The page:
The at least one energy-consuming device 52 may be electrically coupled to the fuel cell system 22, such as to the fuel cell stack 24 and/or to one or more optional energy-storage devices 78 associated with the stack. Device 52 applies a load to the fuel cell system 22 and draws an electric current from the system to satisfy the load. This load may be referred to as an applied load, and may include thermal and/or electrical load(s). It is within the scope of the present disclosure that the applied load may be satisfied by the fuel cell stack, the energy-storage device, or both the fuel cell stack and the energy-storage device. Illustrative examples of devices 52 include motor vehicles, recreational vehicles, boats and other sea craft, and any combination of one or more households, residences, commercial offices or buildings, neighborhoods, tools, lights and lighting assemblies, appliances, computers, industrial equipment, signaling and communications equipment, radios, electrically powered components on boats, recreational vehicles or other vehicles, battery chargers and even the balance-of-plant electrical requirements for the fuel cell system 22 of which fuel cell stack 24 forms a part.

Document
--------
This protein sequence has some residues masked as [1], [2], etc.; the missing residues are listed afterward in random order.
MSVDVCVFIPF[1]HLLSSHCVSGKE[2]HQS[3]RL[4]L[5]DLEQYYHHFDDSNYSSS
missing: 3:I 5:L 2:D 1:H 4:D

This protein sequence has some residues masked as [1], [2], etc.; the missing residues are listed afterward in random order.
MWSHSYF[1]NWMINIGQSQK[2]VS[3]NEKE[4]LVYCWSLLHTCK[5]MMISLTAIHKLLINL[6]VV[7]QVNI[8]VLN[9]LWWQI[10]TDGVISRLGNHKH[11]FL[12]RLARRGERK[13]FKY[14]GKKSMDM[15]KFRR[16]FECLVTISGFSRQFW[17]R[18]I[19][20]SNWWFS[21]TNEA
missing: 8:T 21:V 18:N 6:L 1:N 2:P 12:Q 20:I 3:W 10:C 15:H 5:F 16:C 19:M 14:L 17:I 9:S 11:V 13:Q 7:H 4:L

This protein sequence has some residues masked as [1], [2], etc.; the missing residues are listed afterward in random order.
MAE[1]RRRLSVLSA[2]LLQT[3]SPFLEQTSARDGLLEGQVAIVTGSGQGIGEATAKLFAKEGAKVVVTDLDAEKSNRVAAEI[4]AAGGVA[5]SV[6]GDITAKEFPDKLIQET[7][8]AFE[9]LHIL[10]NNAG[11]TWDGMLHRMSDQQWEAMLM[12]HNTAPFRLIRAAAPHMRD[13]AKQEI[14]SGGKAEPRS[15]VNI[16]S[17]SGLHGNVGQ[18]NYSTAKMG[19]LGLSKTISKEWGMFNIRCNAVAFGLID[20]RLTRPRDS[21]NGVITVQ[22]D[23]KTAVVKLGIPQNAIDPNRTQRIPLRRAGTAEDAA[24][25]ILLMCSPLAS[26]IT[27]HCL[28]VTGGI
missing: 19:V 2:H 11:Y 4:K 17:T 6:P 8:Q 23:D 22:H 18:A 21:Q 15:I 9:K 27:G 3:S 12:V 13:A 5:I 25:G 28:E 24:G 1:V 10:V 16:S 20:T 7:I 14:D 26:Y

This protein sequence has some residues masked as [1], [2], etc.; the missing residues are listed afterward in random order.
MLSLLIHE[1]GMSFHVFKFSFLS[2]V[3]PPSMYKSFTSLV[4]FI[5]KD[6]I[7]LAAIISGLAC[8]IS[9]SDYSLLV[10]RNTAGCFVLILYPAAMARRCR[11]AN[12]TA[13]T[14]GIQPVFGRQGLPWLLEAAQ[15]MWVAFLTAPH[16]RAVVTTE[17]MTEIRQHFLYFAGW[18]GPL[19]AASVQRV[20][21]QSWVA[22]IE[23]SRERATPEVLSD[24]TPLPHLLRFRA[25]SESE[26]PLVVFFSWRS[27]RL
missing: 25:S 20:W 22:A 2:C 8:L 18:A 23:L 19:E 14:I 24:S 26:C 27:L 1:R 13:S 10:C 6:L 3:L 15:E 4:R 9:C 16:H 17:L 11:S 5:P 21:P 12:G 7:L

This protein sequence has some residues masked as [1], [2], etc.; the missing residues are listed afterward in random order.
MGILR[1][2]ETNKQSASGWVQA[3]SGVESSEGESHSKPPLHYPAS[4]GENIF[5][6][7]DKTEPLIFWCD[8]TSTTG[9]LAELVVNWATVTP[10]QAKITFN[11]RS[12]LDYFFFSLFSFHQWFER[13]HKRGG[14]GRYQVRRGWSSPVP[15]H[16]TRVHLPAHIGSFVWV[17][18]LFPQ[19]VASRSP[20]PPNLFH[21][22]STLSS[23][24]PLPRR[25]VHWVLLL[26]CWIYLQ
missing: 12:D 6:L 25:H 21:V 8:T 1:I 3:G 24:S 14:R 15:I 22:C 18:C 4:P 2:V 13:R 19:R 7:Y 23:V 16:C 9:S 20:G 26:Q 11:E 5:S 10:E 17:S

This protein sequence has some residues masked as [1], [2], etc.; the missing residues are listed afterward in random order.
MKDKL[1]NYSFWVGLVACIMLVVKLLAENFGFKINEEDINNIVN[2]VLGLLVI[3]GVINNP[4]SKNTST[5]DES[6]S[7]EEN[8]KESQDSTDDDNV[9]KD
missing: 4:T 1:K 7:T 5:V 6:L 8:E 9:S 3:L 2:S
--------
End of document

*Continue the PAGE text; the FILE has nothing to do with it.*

FIG. 1 schematically depicts that fuel cell system 22 may, but is not required to, include at least one energy-storage device 78. Device 78, when included, may be adapted to store at least a portion of the electrical output, or power output, 79 from the fuel cell stack 24. An illustrative example of a suitable energy-storage device 78 is a battery, but others may be used. Illustrative, non-exclusive examples of other suitable energy-storage devices that may be used in place of or in combination with one or more batteries include capacitors and ultracapacitors or supercapacitors. Another illustrative example is a fly wheel. Energy-storage device 78 may be configured to provide power to energy-consuming device 52, such as to satisfy an applied load therefrom, when the fuel cell stack is not able to completely satisfy the applied load, or is not able to satisfy any portion of the load. Energy-storage device 78 may additionally or alternatively be used to power the fuel cell system 22 during start-up of the system. The energy-storage device 78 may be rechargeable. For example, the energy-storage device may be configured to be selectively recharged by the electrical output 79 of fuel cell system 22, and/or the electrical output of another power source, such as a utility grid, another fuel cell system, a solar or hydroelectric source, or any other suitable power source.